A final-year veterinary student at the University of Edinburgh who is part of the new Undergraduate Certificate in Veterinary Medical Education Programme has become an Associate Fellowship of the Higher Education Academy (AFHEA).
Lauren Krueger is the first undergraduate vet student in the UK and the first undergraduate in any discipline in a Scottish university to become an AFHEA. Fellowships are awarded to those who have met the appropriate criteria in teaching and supporting learning in higher education, aligned to the UK Professional Standards Framework.
Edinburgh’s Vet School has introduced this novel Undergraduate Certificate in Veterinary Medical Education, believed to be the first of its kind in the veterinary sector. Dr Neil Hudson, Senior Veterinary Clinical Lecturer, who leads this initiative and Edinburgh’s undergraduate AFHEA scheme said: “A key responsibility of veterinary professionals is the education of clients, colleagues and students. We wanted to formally recognise the important role that students play in the School’s teaching and learning processes and foster students as partners in education through the development of this Certificate.”
The programme is modular and students can enrol in the third year of their degree. There are core and elective components, with completion over the final three years of the veterinary degree. The programme started in 2014 and there are now 115 students enrolled with the first cohort due to successfully complete their Certificate in May 2017. Nine of these are taking their training a step further and embarking on applying for AFHEA status under the mentorship of the Certificate Programme. One educational strand implemented in the Certificate is the opportunity for students to become involved in outreach workshops and school visits to foster the link with young people aspiring to enter higher education. Students have also developed and been involved in activities as part of their Certificate that include helping fellow students with Peer-assisted learning activities, client education and charitable work.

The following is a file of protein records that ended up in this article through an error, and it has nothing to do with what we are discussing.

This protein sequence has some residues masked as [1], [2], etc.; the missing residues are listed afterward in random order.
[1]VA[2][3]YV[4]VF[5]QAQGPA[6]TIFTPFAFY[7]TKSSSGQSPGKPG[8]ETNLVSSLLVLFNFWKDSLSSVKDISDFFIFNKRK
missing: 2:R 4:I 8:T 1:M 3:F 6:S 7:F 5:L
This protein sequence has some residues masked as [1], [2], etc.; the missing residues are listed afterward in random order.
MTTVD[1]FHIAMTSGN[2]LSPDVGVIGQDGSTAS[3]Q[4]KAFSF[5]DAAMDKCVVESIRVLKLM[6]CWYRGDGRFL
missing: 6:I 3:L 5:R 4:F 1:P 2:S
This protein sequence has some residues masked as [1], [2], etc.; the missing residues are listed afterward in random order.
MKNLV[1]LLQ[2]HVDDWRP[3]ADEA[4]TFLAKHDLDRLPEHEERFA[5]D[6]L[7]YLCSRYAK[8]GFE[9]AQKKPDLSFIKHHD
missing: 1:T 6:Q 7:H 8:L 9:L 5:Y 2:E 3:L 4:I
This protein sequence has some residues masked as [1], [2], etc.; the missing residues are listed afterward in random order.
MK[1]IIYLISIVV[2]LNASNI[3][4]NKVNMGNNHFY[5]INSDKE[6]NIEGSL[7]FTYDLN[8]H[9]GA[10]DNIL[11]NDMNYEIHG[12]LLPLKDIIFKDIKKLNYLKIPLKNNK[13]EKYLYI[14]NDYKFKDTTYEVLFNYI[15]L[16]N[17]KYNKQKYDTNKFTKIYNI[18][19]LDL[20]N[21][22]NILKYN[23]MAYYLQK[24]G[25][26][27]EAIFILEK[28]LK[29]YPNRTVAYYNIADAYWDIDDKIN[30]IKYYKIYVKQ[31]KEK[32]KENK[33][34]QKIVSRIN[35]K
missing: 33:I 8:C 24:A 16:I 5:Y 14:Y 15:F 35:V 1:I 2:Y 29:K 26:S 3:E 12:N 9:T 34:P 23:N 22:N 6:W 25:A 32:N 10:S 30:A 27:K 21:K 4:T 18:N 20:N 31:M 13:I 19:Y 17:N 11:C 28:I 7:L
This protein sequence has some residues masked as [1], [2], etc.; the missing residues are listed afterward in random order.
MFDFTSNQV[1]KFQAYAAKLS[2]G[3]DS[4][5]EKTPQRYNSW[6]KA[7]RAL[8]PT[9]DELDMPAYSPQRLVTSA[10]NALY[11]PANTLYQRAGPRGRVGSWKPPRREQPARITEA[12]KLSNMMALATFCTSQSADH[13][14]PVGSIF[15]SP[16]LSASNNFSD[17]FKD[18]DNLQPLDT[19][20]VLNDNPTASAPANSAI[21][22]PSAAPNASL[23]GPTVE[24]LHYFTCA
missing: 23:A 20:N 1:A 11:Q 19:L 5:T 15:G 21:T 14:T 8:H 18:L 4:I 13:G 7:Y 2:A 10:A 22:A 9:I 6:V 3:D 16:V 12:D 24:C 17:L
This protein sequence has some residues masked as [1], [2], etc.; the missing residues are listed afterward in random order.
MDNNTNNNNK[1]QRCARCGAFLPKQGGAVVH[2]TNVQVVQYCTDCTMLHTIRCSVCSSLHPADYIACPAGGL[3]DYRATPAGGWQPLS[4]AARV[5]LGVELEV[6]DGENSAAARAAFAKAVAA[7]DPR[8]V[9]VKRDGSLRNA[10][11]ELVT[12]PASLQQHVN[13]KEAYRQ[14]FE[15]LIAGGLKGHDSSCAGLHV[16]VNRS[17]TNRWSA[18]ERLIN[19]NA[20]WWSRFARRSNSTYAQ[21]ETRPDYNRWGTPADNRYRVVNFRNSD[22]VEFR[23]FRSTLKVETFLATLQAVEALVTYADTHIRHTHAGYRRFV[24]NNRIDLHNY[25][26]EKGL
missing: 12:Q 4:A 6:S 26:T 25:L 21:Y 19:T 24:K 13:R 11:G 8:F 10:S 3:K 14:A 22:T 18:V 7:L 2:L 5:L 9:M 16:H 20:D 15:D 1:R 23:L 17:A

Commenting on her award, Lauren said “Achieving Associate Fellow status within the HEA signifies my commitment to high quality education. The resources and support of the Academy as I begin my career as a veterinary researcher are invaluable and will allow me to initiate educational and training change within the field.”
Professor Sally Bradley, the HEA’s Academic Lead for Professional Learning and Development, said, “I’m delighted that Lauren has achieved Associate Fellowship, it’s a fantastic achievement. It’s also very positive that the opportunity for Associate Fellowship is open to these students, recognising their commitment to learning and teaching.”
Dr Neil Hudson added, “This is a fantastic achievement by Lauren in her Final Year at Vet School and gives her a great platform to become an inspirational veterinary teacher of the future. Truly, we consider her as a partner in education.”
Pictured are Dr Neil Hudson (left) and Edinburgh Vet Students and Juno the dog at an Edinburgh school on a recent Education Certificate outreach visit.